Product added.

High-Pressure Processing (HPP): Definition, How It Works, & Benefits


High-pressure processing (HPP) offers a valuable solution for preventing spoilage in fresh packaged food products, preserving quality without resorting to heat or chemicals. 

In this article, we explain what HPP is, how it works, and how it can help boost shelf life while protecting taste, nutrition, and texture.

What Is High-Pressure Processing?

HPP is a food preservation technique that employs high pressures to kill or deactivate many of the microorganisms that cause spoilage without affecting taste, texture, aesthetics, or other important properties. It is best employed with products that will be refrigerated after final packaging.

HPP is recognized by US food regulators as a valid process for guaranteeing food safety for compatible food products. Example guidance includes:

Other terms sometimes used to describe this process include:

  • High-pressure pascalization
  • Cold pasteurization
  • High hydrostatic pressure processing
  • Ultra-high pressure processing

HPP Process: How Does High-Pressure Processing Work?

HPP is a non-thermal process, which means that it operates in temperature conditions below 100°F. 

High-pressure processing relies on cold water to transmit high isostatic pressure levels (from 58,000–87,000 PSI) instantaneously into packaged food. This pressure is held for several minutes, killing microorganisms and deactivating enzymes and spores without resorting to high heat as in traditional approaches such as pasteurization. Water compression in the HPP process will cause temperatures to rise, but by less than 40°F at even the highest requisite pressure levels. Foods rapidly return to a normal temperature after the process is completed.

Removing food-destroying pathogens is a highly effective method for slowing down the processes that cause food to decay over time. Because it does not rely on chemicals, added preservatives, or heat, HPP is an ideal method for boosting shelf life without harming the quality or taste of the food inside.


HPP Machine Design and Process

An HPP machine is used once food products have already been packaged (typically in their final in-store packaging).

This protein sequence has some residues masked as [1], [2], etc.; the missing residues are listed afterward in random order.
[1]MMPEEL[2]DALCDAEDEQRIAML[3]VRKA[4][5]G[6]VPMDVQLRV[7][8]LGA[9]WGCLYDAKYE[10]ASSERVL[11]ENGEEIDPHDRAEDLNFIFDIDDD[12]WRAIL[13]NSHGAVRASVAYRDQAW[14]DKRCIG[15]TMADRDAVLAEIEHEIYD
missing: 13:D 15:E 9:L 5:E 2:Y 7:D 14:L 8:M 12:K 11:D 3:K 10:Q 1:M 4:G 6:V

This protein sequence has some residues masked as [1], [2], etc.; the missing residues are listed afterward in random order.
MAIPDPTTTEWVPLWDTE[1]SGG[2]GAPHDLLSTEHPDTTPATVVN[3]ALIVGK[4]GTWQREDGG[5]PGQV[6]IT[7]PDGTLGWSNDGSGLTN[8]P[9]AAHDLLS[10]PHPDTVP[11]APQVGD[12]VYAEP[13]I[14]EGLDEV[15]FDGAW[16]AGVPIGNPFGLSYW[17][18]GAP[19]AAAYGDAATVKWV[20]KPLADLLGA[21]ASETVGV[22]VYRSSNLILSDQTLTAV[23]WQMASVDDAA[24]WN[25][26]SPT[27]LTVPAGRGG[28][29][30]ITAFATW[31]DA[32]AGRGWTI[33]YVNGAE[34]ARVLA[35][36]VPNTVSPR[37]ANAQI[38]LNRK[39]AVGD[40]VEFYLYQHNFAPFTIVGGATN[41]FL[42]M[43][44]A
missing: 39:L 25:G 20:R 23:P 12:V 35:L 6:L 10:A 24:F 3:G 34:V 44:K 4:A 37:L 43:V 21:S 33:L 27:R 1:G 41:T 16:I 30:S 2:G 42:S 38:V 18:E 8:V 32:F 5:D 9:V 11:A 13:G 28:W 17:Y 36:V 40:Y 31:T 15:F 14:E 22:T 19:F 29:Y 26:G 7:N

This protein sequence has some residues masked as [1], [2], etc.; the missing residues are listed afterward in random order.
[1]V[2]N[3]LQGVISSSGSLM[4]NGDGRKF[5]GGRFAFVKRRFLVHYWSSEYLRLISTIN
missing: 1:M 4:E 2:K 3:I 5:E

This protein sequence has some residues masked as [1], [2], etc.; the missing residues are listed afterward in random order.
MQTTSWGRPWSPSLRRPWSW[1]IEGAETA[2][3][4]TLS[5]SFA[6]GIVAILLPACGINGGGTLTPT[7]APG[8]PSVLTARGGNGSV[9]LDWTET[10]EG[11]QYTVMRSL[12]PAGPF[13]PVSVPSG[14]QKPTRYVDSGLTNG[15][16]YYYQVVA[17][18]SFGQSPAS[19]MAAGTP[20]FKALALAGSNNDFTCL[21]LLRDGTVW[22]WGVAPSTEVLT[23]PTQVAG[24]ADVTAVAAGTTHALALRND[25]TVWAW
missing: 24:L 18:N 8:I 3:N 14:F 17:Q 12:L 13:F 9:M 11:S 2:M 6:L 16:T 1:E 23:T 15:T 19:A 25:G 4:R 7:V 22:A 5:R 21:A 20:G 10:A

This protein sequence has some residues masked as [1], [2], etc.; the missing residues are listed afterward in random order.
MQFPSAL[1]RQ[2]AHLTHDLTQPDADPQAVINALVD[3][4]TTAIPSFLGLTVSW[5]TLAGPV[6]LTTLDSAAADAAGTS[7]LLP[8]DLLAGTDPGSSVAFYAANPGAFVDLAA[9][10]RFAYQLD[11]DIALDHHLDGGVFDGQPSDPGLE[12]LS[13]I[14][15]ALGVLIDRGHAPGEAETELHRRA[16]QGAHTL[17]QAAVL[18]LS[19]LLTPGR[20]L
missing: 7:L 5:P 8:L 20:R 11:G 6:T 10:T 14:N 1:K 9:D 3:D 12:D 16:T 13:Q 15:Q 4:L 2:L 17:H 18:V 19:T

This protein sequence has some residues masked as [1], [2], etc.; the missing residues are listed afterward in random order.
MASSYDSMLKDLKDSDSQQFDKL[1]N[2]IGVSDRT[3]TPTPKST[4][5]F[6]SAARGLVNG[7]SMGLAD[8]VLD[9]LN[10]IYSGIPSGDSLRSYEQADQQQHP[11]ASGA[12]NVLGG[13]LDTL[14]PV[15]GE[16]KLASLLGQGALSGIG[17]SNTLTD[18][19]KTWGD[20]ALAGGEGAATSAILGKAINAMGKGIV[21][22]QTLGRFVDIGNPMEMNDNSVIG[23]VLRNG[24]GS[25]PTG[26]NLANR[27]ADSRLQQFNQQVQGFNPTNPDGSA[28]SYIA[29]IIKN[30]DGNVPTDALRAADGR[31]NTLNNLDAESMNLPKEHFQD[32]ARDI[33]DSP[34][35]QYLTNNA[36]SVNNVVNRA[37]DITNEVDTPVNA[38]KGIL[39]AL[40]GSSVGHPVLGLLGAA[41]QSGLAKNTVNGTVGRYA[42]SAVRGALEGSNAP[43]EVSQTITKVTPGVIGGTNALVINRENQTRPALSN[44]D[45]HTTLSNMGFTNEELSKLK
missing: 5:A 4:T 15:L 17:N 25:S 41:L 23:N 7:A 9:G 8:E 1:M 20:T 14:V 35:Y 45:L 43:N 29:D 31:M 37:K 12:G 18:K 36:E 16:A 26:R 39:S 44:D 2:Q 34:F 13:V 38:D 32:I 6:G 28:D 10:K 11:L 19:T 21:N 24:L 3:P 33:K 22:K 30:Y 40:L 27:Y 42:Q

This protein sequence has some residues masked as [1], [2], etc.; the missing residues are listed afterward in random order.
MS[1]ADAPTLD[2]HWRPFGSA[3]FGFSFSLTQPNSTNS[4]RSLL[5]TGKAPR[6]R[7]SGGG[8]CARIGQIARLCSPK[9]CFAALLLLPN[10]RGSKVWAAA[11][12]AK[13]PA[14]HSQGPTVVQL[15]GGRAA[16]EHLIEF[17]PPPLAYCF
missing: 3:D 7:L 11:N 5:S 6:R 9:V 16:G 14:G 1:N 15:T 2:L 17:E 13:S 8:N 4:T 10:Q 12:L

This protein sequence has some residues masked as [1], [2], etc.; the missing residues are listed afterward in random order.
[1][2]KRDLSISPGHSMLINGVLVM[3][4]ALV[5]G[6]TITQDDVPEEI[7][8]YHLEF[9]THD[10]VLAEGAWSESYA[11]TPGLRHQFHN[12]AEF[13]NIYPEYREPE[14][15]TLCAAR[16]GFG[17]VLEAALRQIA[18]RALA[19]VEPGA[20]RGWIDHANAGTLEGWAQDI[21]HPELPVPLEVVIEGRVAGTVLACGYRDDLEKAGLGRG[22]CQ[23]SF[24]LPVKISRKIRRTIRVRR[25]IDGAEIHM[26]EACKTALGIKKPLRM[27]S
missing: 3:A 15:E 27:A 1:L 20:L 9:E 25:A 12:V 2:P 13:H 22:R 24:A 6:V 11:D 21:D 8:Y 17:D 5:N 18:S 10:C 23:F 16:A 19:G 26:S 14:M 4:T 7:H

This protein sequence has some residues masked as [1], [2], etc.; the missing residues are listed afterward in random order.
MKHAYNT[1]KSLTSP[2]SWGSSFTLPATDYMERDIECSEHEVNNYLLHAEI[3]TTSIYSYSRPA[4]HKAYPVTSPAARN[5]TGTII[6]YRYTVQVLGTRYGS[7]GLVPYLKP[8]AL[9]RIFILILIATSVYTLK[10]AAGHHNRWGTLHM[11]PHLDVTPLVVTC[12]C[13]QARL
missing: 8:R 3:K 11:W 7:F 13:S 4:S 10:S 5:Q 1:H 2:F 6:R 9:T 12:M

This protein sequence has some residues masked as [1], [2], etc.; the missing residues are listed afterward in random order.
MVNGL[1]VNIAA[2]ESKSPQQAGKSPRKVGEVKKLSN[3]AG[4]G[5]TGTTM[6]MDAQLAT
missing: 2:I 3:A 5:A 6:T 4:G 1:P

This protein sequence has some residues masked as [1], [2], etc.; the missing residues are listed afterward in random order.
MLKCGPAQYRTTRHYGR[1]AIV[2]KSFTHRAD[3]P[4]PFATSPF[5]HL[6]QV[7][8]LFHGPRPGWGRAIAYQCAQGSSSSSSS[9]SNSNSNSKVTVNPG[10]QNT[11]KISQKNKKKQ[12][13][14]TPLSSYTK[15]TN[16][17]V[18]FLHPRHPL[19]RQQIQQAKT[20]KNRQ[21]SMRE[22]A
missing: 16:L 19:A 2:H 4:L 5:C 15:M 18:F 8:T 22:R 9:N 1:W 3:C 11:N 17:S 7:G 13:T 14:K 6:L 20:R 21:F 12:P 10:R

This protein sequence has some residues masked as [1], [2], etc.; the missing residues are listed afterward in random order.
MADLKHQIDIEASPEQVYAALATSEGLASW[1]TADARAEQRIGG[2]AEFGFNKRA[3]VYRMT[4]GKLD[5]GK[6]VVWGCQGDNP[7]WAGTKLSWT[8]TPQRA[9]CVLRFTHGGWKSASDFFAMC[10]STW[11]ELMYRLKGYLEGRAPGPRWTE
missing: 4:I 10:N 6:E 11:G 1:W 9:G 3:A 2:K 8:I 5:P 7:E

1. Specially designed basket-like containers are used to house packaged food products during the pressurization process. 
  2. The containers are pushed into a high-pressure chamber where they are submerged.
  3. A hyperbaric chamber is brought up to the requisite pressure levels and held for 2–6 minutes, depending on requisite process parameters.
  4. The containers are removed from the HPP machine and drained. 

Precise process parameters vary depending on variables such as the water activity, acidity, and fat content levels of the food being processed.

The packaging employed must be flexible enough to withstand compression during pressurization, elastic enough to regain its shape when the process is complete, and waterproof to withstand submersion. For this reason, plastic containers are the most common choice for HPP packaging. Polyethylene terephthalate (PET), polyethylene (PE), and polypropylene (PP) are all examples of commonly used, HPP-compatible materials.

Learn more in our guide to Plastic Packaging for Food and the Science of Shelf Life


Important Benefits of High-Pressure Processing for Food Packaging

HPP has become an increasingly popular choice for fresh food packaging due to its broad benefits for consumers:

  • Improved shelf life. HPP inactivates pathogens like bacteria, viruses, mold, and parasites. While different organisms have varied degrees of pressure resistance, HPP-treated food can generally increase shelf life by two to three times compared to non-pressurized fresh foods. Because many factors impact shelf life, we recommend that manufacturers validate shelf life for their specific products.